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Eosinophilic esophagitis is an inflammation of the esophagus characterized and caused by the presence of large numbers of white blood cells. These blood cells are part of the body's immune system. In healthy patients, they are not found in the esophagus, although they may be located in other areas of the gastrointestinal tract. Patients with eosinophilic esophagitis have white blood cells present in large numbers in their esophagi, and they can experience a range of symptoms.
People with eosinophilic esophagitis usually have difficulty swallowing, heartburn that does not respond to medication, and may experience weight loss and indigestion. The condition is sometimes challenging to diagnose because a physician may think that it is simply an extreme form of reflux. If an endoscopy is performed, the esophagus can show tell-tale signs of inflammation or it may look perfectly healthy, and a biopsy is critical for diagnosis.
Some patients with eosinophilic esophagitis develop ridges or furrows in the esophagus as a result of the chronic inflammation. These can be clear diagnostic indicators. Other patients have plaques of white blood cells visible on the esophageal lining. In other cases, the changes are only visible on a microscopic level, with numerous white blood cells interspersed in the normal cells of the esophagus.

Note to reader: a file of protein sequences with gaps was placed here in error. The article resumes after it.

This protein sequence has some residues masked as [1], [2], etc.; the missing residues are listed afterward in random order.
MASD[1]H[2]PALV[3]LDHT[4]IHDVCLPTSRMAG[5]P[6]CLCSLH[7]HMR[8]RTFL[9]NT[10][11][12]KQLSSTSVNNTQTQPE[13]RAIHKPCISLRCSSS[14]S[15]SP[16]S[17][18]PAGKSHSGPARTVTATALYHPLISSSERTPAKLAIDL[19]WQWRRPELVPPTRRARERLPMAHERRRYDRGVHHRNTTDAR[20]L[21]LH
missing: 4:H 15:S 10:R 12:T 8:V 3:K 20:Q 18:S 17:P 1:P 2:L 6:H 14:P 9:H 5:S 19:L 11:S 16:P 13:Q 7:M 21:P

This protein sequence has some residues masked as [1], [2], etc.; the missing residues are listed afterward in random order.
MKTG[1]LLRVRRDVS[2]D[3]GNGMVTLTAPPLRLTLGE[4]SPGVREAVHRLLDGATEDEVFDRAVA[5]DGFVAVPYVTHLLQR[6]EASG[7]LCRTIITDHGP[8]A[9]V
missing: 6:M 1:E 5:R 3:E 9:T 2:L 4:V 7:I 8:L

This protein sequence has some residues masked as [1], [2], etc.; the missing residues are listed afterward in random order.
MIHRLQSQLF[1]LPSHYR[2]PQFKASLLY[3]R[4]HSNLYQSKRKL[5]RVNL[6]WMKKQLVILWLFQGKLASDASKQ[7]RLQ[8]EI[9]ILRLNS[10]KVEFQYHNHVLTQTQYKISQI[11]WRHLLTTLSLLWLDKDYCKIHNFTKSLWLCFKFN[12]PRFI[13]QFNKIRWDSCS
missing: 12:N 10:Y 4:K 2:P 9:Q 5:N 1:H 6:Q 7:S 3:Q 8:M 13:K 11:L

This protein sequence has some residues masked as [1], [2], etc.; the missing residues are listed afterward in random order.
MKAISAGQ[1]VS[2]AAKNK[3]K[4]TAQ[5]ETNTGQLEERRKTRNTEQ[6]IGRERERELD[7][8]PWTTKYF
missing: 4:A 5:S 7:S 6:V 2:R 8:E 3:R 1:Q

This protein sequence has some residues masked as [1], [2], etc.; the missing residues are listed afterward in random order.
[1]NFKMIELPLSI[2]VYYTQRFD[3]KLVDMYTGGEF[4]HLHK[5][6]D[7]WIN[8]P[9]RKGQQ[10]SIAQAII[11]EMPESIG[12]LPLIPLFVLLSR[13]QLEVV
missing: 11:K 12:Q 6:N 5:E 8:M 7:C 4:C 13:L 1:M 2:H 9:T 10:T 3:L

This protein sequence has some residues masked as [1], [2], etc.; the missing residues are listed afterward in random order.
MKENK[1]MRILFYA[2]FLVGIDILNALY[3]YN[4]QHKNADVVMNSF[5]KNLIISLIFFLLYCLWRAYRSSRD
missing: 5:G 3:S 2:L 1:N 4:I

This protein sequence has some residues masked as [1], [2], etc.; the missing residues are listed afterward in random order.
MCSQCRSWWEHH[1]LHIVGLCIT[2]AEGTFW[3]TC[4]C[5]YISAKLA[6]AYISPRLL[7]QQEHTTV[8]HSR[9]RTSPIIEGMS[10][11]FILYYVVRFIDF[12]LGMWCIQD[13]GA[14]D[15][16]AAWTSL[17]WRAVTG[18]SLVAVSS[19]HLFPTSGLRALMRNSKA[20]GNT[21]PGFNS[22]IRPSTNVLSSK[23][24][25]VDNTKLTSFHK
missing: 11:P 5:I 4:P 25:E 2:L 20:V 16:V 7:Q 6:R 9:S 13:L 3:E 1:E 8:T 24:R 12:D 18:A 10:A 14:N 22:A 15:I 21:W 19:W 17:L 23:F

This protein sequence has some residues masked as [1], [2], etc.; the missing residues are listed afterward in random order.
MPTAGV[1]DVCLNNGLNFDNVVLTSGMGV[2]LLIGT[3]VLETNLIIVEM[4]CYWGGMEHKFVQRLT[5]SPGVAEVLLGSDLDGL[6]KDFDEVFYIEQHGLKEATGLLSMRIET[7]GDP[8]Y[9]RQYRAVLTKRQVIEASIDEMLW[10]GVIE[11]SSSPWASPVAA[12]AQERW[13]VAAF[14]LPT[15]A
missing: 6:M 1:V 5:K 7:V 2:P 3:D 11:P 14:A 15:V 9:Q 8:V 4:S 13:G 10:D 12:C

Treatment for eosinophilic esophagitis can include medications to control stomach acid, suppress inflammation, and address the immune malfunction that leads to the profusion of white blood cells. If a patient has known allergies that might be causing the explosion of white blood cells, these must also be treated. Dietary modifications such as avoiding common allergens and trigger foods are usually recommended. The patient will need to make permanent lifestyle changes to avoid exposure to these foods so that the inflammation does not recur.
The causes of eosinophilic esophagitis are not well understood. It is believed to be related to allergies, including not just food allergies but exposure to inhaled allergens. People with a history of asthma and allergic reactions are more at risk, and the condition is also more common in men. Some researchers have theorized that autoimmune disorders may also lead to eosinophilic esophagitis, with the disruption in the immune system leading to inflammation in the esophagus and other regions of the body. People can benefit from the latest research on this condition by seeing a gastroenterology specialist who has access to the newest treatment protocols, information about clinical trials, and other information that may be helpful for patient care.
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